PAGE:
EDMONDS — City Councilmen Mike Nelson and Neil Tibbott snagged the top spots Tuesday in the race for mayor, a contest that’s sparked much interest throughout the community.
The two men seem likely to face-off in November after Nelson garnered 43.6 percent and Tibbott collected 29.1 percent
Councilwoman Kristiana Johnson was a distant third with 15.8 percent followed by city planner Brad Shipley with 11.4 percent.
On the council since 2015, Nelson is the executive director of the Service Employees International Union Washington State Council.
“I’m very humbled and appreciative of the voters of Edmonds right now,” Nelson said Tuesday night. “And I am looking forward to a spirited discussion about the future of Edmonds in the general election.”
Tibbott, who is finishing up his first City Council term, runs a human resource consulting firm.
“We’re all very excited,” Tibbott said from his election night party. “We’ve been working real hard. Everyone here is really encouraged and looking forward to getting our message out for the general election.”
Johnson, who has been on the council since 2012, worked as a transportation planner for the city of Bellevue and King County. Shipley was hired by the city as a planner in 2014.
Whoever is the next mayor will be looked to for leadership on how to move forward with a waterfront connector. The City Council spent months considering a plan to construct a one-lane elevated road linking Sunset Avenue to Brackett’s Landing North, and wound up killing the idea earlier this year.
Nelson and Tibbott backed the decision to put down the connector plan while Johnson wanted to keep the idea alive as they pursued alternatives. Shipley has said he agreed with the council’s decision.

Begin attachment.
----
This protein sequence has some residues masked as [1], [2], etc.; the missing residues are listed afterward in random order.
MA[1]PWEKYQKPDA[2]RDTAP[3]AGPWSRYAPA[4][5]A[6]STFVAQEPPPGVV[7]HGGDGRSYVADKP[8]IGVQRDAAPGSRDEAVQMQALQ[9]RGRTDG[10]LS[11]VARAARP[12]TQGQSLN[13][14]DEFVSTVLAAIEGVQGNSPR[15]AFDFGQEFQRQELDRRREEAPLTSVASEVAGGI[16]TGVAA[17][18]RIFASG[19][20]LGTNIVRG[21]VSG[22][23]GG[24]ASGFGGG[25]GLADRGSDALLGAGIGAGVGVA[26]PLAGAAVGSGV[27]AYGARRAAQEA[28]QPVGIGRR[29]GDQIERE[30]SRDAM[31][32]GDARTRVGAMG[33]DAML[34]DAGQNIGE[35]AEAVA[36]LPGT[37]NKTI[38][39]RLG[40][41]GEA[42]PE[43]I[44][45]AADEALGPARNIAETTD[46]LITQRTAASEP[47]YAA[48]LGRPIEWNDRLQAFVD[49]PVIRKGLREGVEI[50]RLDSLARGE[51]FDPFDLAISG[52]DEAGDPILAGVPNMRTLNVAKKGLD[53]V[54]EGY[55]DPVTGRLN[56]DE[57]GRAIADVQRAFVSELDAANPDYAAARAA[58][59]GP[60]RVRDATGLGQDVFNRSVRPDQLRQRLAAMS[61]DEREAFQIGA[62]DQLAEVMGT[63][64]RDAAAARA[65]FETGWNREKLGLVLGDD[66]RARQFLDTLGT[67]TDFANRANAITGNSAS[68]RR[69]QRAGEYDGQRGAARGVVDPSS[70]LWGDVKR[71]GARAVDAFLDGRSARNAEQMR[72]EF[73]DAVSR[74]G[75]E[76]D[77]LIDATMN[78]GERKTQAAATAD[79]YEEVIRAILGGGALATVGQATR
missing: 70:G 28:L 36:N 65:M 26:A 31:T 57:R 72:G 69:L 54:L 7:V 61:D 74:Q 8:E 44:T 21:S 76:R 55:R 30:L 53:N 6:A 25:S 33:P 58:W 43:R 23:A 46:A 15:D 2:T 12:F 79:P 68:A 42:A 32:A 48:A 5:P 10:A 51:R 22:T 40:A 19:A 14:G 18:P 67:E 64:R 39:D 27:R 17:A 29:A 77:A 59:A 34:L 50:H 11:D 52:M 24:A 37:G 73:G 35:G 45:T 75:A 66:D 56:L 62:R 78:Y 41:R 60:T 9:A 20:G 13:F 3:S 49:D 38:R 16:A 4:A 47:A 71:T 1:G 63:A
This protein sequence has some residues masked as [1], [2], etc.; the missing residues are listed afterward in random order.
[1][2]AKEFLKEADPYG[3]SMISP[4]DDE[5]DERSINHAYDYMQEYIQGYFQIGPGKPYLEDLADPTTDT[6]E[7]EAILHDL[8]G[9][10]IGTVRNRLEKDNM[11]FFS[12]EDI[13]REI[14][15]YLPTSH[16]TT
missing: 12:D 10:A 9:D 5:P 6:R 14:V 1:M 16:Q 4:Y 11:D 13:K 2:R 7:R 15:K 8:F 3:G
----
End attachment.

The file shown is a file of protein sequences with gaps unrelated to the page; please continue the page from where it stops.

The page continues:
Nelson also authored the city’s safe storage gun law which has been challenged in court by three residents backed by the National Rifle Association. Tibbott missed the gun storage law vote when it was approved in 2018. He has said he’s unsure about it and is waiting to see how a similar state law pans out before taking a side.
All candidates said they want to prioritize growth along Highway 99 and continue work on a subarea plan, which would continue the transformation of Highway 99 in Shoreline through Edmonds, between 244th Street SW and 212th Street SW.
Policy issues weren’t all that was discussed in the campaign.
In July, Nelson acknowledged not having paid his federal taxes in full for six years as a result of financial challenges encountered by his family. A $52,000 tax lien issued by the Internal Revenue Service was paid off in early in 2018, he said.
Tibbott and Johnson said the situation raised concerns about his financial management abilities.
As of Tuesday morning, a quarter of the city’s registered voters had returned their ballots, the highest mark of any community in the county.
The eventual winner will succeed Mayor Dave Earling who decided not to seek a third term. After serving eight years as mayor and another 12 as a city councilmember, Earling said he is looking for a new challenge.
The position pays $125,935 plus benefits. Edmonds is Snohomish County’s third largest city with a population of 42,170.